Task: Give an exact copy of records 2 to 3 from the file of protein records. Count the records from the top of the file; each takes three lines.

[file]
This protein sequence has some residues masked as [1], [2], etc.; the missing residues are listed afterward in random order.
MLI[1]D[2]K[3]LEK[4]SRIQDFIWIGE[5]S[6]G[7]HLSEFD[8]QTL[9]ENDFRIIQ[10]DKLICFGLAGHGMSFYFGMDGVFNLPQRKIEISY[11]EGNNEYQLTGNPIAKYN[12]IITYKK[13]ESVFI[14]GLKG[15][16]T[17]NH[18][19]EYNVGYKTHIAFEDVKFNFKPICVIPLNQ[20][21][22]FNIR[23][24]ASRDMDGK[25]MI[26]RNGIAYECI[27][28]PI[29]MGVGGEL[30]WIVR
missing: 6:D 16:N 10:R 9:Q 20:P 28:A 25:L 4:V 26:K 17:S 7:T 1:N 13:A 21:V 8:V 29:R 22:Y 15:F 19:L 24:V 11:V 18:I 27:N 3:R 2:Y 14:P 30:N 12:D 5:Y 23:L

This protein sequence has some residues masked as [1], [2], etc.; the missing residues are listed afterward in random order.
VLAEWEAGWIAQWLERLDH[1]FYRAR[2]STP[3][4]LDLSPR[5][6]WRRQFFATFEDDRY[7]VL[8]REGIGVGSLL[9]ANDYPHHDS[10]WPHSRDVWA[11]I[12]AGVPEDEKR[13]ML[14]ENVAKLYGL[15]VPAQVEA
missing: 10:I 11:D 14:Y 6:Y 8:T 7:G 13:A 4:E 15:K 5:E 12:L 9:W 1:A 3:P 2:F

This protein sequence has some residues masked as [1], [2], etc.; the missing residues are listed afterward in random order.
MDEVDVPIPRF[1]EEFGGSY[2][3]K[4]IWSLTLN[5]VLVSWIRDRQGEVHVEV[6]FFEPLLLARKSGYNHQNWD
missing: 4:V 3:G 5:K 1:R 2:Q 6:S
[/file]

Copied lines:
This protein sequence has some residues masked as [1], [2], etc.; the missing residues are listed afterward in random order.
VLAEWEAGWIAQWLERLDH[1]FYRAR[2]STP[3][4]LDLSPR[5][6]WRRQFFATFEDDRY[7]VL[8]REGIGVGSLL[9]ANDYPHHDS[10]WPHSRDVWA[11]I[12]AGVPEDEKR[13]ML[14]ENVAKLYGL[15]VPAQVEA
missing: 10:I 11:D 14:Y 6:Y 8:T 7:G 13:A 4:E 15:K 5:E 12:L 9:W 1:A 3:P 2:F

This protein sequence has some residues masked as [1], [2], etc.; the missing residues are listed afterward in random order.
MDEVDVPIPRF[1]EEFGGSY[2][3]K[4]IWSLTLN[5]VLVSWIRDRQGEVHVEV[6]FFEPLLLARKSGYNHQNWD
missing: 4:V 3:G 5:K 1:R 2:Q 6:S